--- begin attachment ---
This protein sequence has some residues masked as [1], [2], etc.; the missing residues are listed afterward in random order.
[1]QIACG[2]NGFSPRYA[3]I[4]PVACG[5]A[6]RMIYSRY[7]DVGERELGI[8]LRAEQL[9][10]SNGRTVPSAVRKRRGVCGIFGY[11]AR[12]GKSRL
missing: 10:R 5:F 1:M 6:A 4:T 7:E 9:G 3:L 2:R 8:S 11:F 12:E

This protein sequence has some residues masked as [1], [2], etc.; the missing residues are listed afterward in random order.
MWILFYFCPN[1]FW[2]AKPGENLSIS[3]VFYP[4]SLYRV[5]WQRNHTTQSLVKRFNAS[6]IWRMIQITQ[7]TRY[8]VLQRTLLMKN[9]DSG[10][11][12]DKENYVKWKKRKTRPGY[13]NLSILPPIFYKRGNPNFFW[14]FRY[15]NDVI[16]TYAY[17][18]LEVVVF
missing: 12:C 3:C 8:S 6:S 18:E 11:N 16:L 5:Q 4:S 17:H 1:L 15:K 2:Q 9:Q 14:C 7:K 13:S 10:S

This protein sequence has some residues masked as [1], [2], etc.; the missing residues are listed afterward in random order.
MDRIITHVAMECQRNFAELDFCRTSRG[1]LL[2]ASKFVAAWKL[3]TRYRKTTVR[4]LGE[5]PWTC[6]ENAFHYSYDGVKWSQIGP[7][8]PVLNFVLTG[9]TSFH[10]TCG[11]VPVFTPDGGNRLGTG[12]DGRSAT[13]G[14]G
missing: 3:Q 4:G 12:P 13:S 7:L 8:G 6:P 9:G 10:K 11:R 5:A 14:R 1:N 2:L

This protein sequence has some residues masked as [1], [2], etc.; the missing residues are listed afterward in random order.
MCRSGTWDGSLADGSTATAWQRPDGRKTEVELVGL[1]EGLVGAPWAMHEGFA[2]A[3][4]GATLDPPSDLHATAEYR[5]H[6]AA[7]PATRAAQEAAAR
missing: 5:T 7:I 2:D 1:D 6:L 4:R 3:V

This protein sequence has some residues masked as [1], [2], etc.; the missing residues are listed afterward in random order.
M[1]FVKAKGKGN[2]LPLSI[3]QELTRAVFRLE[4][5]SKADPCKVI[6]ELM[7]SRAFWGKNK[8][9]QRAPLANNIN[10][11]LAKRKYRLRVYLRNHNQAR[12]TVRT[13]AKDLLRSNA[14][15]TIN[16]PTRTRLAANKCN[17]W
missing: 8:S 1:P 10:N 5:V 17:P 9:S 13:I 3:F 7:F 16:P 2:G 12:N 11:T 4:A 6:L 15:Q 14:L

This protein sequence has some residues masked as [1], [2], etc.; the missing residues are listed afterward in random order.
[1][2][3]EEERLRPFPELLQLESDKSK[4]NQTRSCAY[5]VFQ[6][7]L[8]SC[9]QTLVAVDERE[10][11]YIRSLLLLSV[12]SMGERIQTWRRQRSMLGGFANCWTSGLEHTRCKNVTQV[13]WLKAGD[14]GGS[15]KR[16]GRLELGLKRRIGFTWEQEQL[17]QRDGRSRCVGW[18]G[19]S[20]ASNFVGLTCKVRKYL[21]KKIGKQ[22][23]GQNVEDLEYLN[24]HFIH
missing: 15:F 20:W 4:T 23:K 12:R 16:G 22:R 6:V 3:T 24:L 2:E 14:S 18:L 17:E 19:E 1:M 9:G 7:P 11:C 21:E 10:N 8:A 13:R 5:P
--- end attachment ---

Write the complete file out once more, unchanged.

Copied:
This protein sequence has some residues masked as [1], [2], etc.; the missing residues are listed afterward in random order.
[1]QIACG[2]NGFSPRYA[3]I[4]PVACG[5]A[6]RMIYSRY[7]DVGERELGI[8]LRAEQL[9][10]SNGRTVPSAVRKRRGVCGIFGY[11]AR[12]GKSRL
missing: 10:R 5:F 1:M 6:A 4:T 7:E 9:G 3:L 2:R 8:S 11:F 12:E

This protein sequence has some residues masked as [1], [2], etc.; the missing residues are listed afterward in random order.
MWILFYFCPN[1]FW[2]AKPGENLSIS[3]VFYP[4]SLYRV[5]WQRNHTTQSLVKRFNAS[6]IWRMIQITQ[7]TRY[8]VLQRTLLMKN[9]DSG[10][11][12]DKENYVKWKKRKTRPGY[13]NLSILPPIFYKRGNPNFFW[14]FRY[15]NDVI[16]TYAY[17][18]LEVVVF
missing: 12:C 3:C 8:S 6:S 18:E 11:N 16:L 5:Q 4:S 17:H 1:L 15:K 2:Q 9:Q 14:C 7:K 13:S 10:S

This protein sequence has some residues masked as [1], [2], etc.; the missing residues are listed afterward in random order.
MDRIITHVAMECQRNFAELDFCRTSRG[1]LL[2]ASKFVAAWKL[3]TRYRKTTVR[4]LGE[5]PWTC[6]ENAFHYSYDGVKWSQIGP[7][8]PVLNFVLTG[9]TSFH[10]TCG[11]VPVFTPDGGNRLGTG[12]DGRSAT[13]G[14]G
missing: 3:Q 4:G 12:P 13:S 7:L 8:G 6:P 9:G 10:K 11:R 5:A 14:R 1:N 2:L

This protein sequence has some residues masked as [1], [2], etc.; the missing residues are listed afterward in random order.
MCRSGTWDGSLADGSTATAWQRPDGRKTEVELVGL[1]EGLVGAPWAMHEGFA[2]A[3][4]GATLDPPSDLHATAEYR[5]H[6]AA[7]PATRAAQEAAAR
missing: 5:T 7:I 2:D 1:D 6:L 4:R 3:V

This protein sequence has some residues masked as [1], [2], etc.; the missing residues are listed afterward in random order.
M[1]FVKAKGKGN[2]LPLSI[3]QELTRAVFRLE[4][5]SKADPCKVI[6]ELM[7]SRAFWGKNK[8][9]QRAPLANNIN[10][11]LAKRKYRLRVYLRNHNQAR[12]TVRT[13]AKDLLRSNA[14][15]TIN[16]PTRTRLAANKCN[17]W
missing: 8:S 1:P 10:N 5:V 17:P 9:S 13:I 3:F 7:F 16:P 2:G 12:N 11:T 4:A 6:L 15:Q 14:L

This protein sequence has some residues masked as [1], [2], etc.; the missing residues are listed afterward in random order.
[1][2][3]EEERLRPFPELLQLESDKSK[4]NQTRSCAY[5]VFQ[6][7]L[8]SC[9]QTLVAVDERE[10][11]YIRSLLLLSV[12]SMGERIQTWRRQRSMLGGFANCWTSGLEHTRCKNVTQV[13]WLKAGD[14]GGS[15]KR[16]GRLELGLKRRIGFTWEQEQL[17]QRDGRSRCVGW[18]G[19]S[20]ASNFVGLTCKVRKYL[21]KKIGKQ[22][23]GQNVEDLEYLN[24]HFIH
missing: 15:F 20:W 4:T 23:K 12:R 16:G 22:R 6:V 3:T 24:L 2:E 14:S 18:L 17:E 19:E 1:M 9:G 7:P 11:C 21:E 10:N 8:A 13:R 5:P